Skip to content
New issue

Have a question about this project? Sign up for a free GitHub account to open an issue and contact its maintainers and the community.

By clicking “Sign up for GitHub”, you agree to our terms of service and privacy statement. We’ll occasionally send you account related emails.

Already on GitHub? Sign in to your account

Tracking issue for RFC 1937: `?` in `main` #43301

Open
aturon opened this issue Jul 17, 2017 · 183 comments
Open

Tracking issue for RFC 1937: `?` in `main` #43301

aturon opened this issue Jul 17, 2017 · 183 comments

Comments

@aturon
Copy link
Member

@aturon aturon commented Jul 17, 2017

This is a tracking issue for the RFC "? in main" (rust-lang/rfcs#1937).

Steps:

Stabilizations:

  • Stabilize main with non-() return types (#48453) Merged in #49162
  • Stabilize unit tests with non-() return types (#48854)

Related issues:

  • Error message for unit tests is not great (#50291)

Unresolved questions:

  • The name of the trait being introduced
  • The precise initial implementations
    • this will be stabilized by #48453
  • exit codes (discussion) Moved to a separate tracking issue, #48711
    • this will be stabilized by #48453 no longer true after #48497
@ghost
Copy link

@ghost ghost commented Jul 17, 2017

How are exit statuses going to be dealt with?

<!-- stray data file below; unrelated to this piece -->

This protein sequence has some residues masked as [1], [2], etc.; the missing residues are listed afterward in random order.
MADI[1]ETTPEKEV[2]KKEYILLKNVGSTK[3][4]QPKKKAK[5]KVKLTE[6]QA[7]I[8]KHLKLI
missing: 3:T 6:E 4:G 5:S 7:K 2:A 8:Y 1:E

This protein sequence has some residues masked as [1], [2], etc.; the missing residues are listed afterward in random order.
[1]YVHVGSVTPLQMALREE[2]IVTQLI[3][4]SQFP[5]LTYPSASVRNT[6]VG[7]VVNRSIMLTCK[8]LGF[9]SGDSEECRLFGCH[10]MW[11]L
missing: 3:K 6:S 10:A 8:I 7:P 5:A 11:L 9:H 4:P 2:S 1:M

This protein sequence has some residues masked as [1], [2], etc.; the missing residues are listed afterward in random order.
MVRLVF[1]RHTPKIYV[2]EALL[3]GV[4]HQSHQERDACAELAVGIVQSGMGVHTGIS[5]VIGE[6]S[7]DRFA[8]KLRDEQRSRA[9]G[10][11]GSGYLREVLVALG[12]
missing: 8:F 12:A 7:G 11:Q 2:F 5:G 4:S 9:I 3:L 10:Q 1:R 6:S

@ketsuban
Copy link
Contributor

@ketsuban ketsuban commented Jul 18, 2017

This comment by @Screwtapello seems to have been made too close to the end of FCP for any alterations to be made to the RFC in response to it.

In short: the RFC proposes returning 2 on failure on grounds which, while well-founded, are obscure and produce a slightly unusual result; the least surprising thing is to return 1 when the program has no indication it wants any more detail than just success or failure. Is this sufficiently bikesheddy that it can be discussed without it feeling like we're perverting the RFC process, or are we now locked into this specific implementation detail?

@ghost
Copy link

@ghost ghost commented Jul 18, 2017

It's not an implementation detail though, is it?

Some scripts use exit codes as a way to get information from a sub-process.

@Screwtapello
Copy link
Contributor

@Screwtapello Screwtapello commented Jul 18, 2017

This is specifically about the case when a sub-process (implemented in Rust) has no information to give, beyond a binary "everything's fine"/"something went wrong".

@NoraCodes
Copy link
Contributor